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Houston-based Kinder Morgan Inc. says the total purchase price of the three other companies is $71 billion, including $27 billion of assumed debt.
The combination means Kinder Morgan will abandon a novel corporate structure it pioneered and leveraged to great benefit, called the Master Limited Partnership. MLPs are given special tax breaks in part because they distribute much of their cash flow to investors and the partners who run the companies.
MLPs have become especially popular in recent years because investors have been willing to pay a premium for high-yielding investments at a time when interest rates on savings accounts and bonds are low.
The investor enthusiasm has helped make it easier for MLPs to raise money to buy pipelines or build new ones to grow their portfolios.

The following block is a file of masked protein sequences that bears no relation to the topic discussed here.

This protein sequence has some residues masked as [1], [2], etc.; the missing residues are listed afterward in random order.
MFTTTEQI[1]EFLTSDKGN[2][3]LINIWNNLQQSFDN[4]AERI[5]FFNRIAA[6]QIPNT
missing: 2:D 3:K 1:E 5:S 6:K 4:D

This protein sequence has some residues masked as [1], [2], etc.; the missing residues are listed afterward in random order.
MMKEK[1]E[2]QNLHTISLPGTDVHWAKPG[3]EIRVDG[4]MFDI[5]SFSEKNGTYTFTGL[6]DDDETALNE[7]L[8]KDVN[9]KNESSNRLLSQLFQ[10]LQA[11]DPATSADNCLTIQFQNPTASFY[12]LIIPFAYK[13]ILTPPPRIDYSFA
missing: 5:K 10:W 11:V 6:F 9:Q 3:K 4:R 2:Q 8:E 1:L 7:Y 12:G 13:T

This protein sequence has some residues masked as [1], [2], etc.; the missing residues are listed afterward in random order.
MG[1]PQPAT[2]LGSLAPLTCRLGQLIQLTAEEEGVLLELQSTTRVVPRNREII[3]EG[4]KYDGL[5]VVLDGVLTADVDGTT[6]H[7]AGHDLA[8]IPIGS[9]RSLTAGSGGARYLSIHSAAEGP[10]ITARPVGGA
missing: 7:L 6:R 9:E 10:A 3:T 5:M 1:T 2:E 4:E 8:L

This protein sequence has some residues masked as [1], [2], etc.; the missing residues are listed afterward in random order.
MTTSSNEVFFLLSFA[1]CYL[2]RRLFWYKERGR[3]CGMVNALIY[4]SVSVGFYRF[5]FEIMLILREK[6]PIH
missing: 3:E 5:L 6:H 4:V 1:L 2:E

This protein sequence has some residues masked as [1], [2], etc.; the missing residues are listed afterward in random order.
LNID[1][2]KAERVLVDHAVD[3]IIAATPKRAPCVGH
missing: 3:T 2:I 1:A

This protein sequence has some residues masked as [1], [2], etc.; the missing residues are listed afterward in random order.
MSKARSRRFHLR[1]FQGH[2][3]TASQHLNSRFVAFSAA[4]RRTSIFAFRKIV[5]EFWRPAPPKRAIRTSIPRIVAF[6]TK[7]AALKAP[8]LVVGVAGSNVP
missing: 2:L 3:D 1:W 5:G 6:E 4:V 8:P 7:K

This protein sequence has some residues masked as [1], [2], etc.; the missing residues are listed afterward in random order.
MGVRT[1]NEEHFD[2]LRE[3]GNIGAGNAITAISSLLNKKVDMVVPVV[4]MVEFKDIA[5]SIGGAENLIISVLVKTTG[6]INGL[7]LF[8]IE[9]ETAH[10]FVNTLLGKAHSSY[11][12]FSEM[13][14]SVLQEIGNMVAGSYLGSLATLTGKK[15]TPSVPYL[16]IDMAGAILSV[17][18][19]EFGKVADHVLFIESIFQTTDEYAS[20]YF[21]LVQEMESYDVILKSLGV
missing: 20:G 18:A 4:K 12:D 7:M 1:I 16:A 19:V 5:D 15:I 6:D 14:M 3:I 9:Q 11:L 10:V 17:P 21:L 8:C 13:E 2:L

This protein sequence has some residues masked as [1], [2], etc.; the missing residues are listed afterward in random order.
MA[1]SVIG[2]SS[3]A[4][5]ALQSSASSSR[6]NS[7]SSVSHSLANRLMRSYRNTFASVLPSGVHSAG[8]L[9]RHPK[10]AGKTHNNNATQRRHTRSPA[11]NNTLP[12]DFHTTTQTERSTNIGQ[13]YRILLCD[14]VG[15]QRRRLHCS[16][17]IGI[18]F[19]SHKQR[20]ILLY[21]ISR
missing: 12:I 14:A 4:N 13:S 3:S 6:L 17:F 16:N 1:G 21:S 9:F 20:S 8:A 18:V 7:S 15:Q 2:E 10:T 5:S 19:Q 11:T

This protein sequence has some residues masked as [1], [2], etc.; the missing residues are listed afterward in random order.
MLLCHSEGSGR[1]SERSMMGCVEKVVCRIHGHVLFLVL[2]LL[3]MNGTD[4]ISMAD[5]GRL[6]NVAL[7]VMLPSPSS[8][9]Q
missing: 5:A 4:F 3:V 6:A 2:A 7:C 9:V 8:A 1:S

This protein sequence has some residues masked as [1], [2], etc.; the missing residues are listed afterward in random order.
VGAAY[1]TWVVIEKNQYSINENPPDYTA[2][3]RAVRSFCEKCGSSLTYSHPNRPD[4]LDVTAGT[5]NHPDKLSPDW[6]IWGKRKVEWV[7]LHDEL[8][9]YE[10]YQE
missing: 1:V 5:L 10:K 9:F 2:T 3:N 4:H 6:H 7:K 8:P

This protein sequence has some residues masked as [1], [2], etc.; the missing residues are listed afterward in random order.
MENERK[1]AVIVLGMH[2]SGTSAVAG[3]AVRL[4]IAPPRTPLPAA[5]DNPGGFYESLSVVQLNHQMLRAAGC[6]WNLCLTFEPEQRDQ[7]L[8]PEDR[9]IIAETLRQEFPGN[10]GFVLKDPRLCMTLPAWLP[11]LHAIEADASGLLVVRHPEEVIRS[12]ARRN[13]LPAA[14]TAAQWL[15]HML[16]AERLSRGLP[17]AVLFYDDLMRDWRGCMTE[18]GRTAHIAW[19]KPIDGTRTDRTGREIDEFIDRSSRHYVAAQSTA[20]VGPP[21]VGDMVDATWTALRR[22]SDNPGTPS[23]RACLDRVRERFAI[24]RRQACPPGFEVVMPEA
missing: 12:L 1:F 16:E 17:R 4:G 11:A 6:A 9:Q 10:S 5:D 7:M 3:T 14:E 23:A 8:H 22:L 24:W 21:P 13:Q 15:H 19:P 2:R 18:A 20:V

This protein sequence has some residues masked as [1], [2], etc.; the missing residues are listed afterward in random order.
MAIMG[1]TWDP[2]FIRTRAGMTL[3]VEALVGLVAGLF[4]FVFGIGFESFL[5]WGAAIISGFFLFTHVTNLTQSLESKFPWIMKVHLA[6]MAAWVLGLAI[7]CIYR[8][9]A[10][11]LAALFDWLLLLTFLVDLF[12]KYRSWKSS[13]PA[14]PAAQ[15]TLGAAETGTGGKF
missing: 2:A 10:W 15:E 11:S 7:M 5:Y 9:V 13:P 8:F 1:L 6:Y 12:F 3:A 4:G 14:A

The Kinder Morgan Partners MLP is so big, though, that investors have questioned whether it could continue to grow under the requirement that it distribute so much of its cash.
"In the opportunity-rich environment of today's energy infrastructure sector, we believe this transaction gives us the ability to grow KMI for years to come," Kinder said in a statement.
Kinder Morgan said it expects the combined company's debt will be rated investment grade by rating agencies, which would allow it to borrow money for new projects at relatively low rates.